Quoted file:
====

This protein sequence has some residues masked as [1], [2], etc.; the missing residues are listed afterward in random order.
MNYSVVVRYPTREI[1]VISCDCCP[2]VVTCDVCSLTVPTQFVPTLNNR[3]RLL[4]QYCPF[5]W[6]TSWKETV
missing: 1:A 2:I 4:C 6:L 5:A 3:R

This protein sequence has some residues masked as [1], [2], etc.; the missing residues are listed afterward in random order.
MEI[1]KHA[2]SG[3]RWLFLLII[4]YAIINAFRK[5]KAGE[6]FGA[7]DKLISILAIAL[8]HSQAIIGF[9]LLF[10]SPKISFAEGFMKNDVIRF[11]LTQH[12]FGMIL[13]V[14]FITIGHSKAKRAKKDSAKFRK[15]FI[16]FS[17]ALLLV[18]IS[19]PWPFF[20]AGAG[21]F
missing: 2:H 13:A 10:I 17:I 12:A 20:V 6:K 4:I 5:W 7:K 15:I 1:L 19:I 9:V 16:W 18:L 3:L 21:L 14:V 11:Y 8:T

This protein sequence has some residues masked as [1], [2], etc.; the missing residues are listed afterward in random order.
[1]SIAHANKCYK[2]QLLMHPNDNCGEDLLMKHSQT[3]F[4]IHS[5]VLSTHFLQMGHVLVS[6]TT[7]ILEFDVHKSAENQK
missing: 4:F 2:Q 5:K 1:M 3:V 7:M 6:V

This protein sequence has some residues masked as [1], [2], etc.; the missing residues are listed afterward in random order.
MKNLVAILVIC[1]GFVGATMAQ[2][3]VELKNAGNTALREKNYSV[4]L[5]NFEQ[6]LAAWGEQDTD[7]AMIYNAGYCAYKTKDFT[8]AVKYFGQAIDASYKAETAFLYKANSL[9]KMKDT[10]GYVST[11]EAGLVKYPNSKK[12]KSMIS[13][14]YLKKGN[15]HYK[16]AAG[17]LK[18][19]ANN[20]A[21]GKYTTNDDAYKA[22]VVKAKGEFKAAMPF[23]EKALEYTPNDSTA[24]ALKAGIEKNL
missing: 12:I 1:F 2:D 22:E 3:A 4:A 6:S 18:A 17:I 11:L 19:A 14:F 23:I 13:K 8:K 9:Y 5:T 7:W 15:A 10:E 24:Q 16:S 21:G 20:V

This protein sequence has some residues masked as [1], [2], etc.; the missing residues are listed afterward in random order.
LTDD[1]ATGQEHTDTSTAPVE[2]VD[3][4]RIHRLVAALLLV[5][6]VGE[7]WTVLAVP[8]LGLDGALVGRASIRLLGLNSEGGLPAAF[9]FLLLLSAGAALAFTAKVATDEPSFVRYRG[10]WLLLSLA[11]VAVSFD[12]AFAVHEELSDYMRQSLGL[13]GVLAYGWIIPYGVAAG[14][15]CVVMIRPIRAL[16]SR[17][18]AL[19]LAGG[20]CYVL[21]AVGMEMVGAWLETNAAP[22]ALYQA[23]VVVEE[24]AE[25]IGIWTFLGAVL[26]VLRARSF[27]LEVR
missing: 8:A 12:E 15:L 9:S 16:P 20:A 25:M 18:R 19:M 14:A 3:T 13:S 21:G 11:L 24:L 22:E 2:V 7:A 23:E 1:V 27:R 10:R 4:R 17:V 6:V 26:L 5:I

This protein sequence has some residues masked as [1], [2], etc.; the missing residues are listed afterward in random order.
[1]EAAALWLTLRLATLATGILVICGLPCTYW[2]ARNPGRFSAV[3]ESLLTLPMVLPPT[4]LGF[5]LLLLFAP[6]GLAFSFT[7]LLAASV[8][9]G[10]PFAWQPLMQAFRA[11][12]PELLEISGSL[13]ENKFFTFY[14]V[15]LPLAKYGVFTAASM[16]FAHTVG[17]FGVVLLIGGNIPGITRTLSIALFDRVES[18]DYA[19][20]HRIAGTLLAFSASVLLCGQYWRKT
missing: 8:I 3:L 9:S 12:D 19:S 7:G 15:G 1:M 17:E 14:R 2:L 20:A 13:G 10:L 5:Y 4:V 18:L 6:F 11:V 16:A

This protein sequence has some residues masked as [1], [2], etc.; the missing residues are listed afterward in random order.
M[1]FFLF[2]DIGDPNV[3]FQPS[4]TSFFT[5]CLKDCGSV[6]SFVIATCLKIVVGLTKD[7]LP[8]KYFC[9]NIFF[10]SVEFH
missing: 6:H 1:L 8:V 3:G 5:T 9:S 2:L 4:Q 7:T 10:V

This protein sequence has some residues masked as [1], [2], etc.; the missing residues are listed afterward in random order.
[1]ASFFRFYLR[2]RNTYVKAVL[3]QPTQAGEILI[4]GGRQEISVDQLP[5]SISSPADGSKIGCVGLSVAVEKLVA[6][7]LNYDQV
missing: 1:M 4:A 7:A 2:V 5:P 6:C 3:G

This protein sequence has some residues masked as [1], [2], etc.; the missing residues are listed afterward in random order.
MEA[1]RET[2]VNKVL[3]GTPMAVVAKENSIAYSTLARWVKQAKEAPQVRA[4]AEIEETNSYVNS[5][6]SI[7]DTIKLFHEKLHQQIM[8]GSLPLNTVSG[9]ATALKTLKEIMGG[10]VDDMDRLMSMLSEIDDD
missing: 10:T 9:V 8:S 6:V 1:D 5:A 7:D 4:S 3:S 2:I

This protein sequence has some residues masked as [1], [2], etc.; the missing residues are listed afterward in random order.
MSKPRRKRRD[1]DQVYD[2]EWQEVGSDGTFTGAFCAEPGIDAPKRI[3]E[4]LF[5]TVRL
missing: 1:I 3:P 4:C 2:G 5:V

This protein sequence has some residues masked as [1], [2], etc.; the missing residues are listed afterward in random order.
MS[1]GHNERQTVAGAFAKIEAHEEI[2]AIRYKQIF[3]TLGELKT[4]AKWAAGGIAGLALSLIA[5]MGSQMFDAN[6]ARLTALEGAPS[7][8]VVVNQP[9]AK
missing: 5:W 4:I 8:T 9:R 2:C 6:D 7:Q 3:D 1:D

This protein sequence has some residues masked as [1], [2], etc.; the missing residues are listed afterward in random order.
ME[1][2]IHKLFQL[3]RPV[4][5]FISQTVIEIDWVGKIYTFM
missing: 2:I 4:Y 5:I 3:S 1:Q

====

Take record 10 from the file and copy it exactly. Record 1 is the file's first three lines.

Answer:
This protein sequence has some residues masked as [1], [2], etc.; the missing residues are listed afterward in random order.
MSKPRRKRRD[1]DQVYD[2]EWQEVGSDGTFTGAFCAEPGIDAPKRI[3]E[4]LF[5]TVRL
missing: 1:I 3:P 4:C 2:G 5:V